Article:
• People teaching at both Monash and Melbourne have apparently been told to lower their expectations of student standards-particularly Melbourne. I’ve been told that by staff working at both institutions.

      • I have been unofficially reprimanded for being too “harsh” on students and my grading is currently under review. There’s nothing wrong with my grading, I assure you, but there’s plenty wrong with the quality of the work I’m being asked to assess. Some of it is barely secondary school standard.

    • Everyone inside knows this is happening. But no one is going to go public for fear of repercussions. There is way too much money involved to upset the apple cart.

      But absolutely university staff are under pressure to pass people.

      A generation ago, failure was a real possibility at university. Now almost no one fails. Have students really got that much smarter? Or have standards dropped?

      Examinations have been watered down.

      More emphasis is put on continuous assessments – which can be (and are) outsourced. Plenty of websites offering this service – with the cost depending on the grade you want. If you are paying for a tertiary education, it would be silly not to pay s bit more to help ensure a pass.

      The result? Dumb as dogshit postgrads who are essentially unteachable and should be unemployable.

      It’s the same in the airline industry. “Pay to fly” or P2F. Very junior pilots who pay a low cost airline in order to sit up front and build their hours. some of them are shithouse pilots with rich parents. Which airline is going to fail them and lose the revenue?

  4. You Australians don’t realize that a large proportion of your population:
    – Will never afford houses
    – Cannot compete with the rest of Asia, because your economy is stuffed because of rent seekers and low productivity.
    – Are badly educated, with your educational standards dropping fast.
    – Your Internet speeds are slower than many third world countries.
    – You will battle to prevent blackouts this summer.
    – You are subject to increasingly draconian police and legal oppression of the opposition parties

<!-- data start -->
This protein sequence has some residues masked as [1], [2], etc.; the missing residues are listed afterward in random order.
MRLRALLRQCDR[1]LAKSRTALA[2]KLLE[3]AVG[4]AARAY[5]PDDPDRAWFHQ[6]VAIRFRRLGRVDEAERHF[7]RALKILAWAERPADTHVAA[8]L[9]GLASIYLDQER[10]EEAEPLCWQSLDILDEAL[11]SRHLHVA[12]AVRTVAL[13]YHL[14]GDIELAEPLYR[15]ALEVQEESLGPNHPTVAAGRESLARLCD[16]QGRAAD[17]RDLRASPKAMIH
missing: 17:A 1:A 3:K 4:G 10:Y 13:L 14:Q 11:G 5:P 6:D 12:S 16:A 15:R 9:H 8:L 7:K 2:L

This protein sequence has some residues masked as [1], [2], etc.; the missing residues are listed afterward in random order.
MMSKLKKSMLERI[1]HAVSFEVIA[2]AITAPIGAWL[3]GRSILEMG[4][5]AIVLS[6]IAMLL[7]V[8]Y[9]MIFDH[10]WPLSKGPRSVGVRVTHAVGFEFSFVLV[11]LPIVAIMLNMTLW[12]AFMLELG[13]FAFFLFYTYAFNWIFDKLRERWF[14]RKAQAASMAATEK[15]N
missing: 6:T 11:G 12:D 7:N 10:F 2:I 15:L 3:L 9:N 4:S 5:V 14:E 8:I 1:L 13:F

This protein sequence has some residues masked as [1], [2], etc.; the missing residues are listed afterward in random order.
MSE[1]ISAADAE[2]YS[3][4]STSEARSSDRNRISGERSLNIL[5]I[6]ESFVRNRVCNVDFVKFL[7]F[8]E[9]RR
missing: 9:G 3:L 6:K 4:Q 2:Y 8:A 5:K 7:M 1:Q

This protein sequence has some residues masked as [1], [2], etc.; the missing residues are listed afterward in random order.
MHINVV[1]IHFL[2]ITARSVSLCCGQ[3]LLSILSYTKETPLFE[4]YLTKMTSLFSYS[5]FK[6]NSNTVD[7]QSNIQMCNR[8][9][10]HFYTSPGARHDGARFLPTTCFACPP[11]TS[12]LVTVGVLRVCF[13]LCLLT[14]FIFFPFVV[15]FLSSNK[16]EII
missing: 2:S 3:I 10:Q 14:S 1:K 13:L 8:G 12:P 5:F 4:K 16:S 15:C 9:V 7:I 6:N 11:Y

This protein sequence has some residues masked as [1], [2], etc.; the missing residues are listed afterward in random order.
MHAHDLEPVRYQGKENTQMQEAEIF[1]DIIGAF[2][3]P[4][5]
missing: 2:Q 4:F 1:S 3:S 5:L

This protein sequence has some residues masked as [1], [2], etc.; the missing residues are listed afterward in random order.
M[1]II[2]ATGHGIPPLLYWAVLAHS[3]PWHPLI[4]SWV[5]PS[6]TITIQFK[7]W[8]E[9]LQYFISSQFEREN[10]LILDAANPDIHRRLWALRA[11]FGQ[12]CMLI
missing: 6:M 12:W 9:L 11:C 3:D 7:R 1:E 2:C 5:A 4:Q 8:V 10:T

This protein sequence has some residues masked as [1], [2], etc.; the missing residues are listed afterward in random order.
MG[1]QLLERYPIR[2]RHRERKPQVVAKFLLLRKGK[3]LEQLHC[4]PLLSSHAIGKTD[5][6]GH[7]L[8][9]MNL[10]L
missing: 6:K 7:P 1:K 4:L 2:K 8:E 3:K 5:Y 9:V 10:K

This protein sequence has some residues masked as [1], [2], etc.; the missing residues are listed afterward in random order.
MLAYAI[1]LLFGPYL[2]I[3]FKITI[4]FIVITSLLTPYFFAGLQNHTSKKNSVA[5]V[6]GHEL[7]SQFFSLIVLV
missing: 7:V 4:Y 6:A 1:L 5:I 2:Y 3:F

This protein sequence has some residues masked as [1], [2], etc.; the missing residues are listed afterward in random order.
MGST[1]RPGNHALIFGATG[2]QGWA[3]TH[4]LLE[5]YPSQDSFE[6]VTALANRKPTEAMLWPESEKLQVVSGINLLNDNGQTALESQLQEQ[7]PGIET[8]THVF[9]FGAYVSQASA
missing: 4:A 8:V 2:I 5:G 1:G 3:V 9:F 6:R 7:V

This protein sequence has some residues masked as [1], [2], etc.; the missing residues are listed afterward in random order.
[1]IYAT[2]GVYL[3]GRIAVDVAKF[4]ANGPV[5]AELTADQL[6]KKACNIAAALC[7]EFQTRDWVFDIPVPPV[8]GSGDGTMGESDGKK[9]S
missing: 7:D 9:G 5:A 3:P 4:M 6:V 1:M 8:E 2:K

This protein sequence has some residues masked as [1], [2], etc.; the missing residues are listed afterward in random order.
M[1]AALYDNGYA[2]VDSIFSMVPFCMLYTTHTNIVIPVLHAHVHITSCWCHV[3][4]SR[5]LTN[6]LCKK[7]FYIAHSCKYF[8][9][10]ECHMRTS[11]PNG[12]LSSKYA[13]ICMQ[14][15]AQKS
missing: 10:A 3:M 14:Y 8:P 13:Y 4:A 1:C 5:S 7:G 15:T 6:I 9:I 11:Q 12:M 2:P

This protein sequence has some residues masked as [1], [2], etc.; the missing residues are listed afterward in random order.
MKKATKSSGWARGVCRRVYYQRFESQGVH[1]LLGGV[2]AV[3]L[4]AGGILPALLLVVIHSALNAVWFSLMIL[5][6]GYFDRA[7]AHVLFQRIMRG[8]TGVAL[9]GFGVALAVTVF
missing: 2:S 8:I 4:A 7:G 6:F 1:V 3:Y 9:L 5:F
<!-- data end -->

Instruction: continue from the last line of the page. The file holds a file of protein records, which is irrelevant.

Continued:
Your country is becoming third world. If you are rich you can buffer yourself from this, but your kids will be the “poor white trash of Asia” thanks to your corrupt political system.

    • Cool. Maybe bored rich Asian housewives will take s#x tours down to Australia and our young blokes can show them a real good time. Give them what they are missing out on back home.

    • – Will never afford houses – Most Australians own a property.
      – Cannot compete with the rest of Asia, because your economy is stuffed because of rent seekers and low productivity. We have a higher GDP/capita than the vast majority of Asian countries, which is pretty much evidence of higher productivity.
      – Are badly educated, with your educational standards dropping fast. Our universities are highly ranked worldwide. Sure, Singapore and HK have better universities – as for the rest of Asia, apart from a handful of top tier universities in China (which only the smallest percentage of its 1.3 billion people will attend) there is no evidence that our universities are inferior to most in Asia.
      – Your Internet speeds are slower than many third world countries. Big country, small population, yet most people have adequate internet speeds that does not compromise its usability.
      – You will battle to prevent blackouts this summer. This one (unlike the others) I agree with.
      – You are subject to increasingly draconian police and legal oppression of the opposition parties: We have greater democracy and human rights than most of Asia.

  5. Griffith is one of the unis which took advantage of the cap removal and over enrolled is quite a few courses, including some of their more prestige QLD College of Art degrees. Hasn’t done them any good, asides from all the extra $$$$ the Vice Chancellor gets to spend.

  6. This explains why the universities are debasing their standards, but not why the politicians are putting up with it. So far as domestic students are concerned, the universities make convenient holding tanks to disguise the true extent of unemployment and defuse public anger. It also enables the government to use the universities to run an immigration scam, where the foreign students are promised a path to middle class employment and permanent residence, but only if they contribute substantially to funding the universities.

  7. Universities should be focused on research, otherwise they become a glorified extension of high school. The difference between uni and school is that at school kids are taught, while at Uni they need to be able to learn themselves and not rely so much lectures. Basically, they should be reading, not waiting to be taught. We people coming through who have the drive to The emphasis on teaching is what is devaluing universities. Research is what drives innovation and too much teaching time takes away from that. I think the balance has been skewed too much towards teaching. Somewhere along the way we seem to have lost the purpose of university education. Maybe it is a reflection on the quality of high school also, I don;t know.

  8. How about this? The free market would have made brick and mortar universities redundant, but for government largesse and debt guarantees skewing the decisions of individuals. The marginal cost of delivering a law degree is very modest indeed. If individuals and companies bore the cost, it would force students to make reasoned decisions regarding return on investment. I’d rather not see a whole generation enslaved by debt, all for a degree in the History of Reality Television.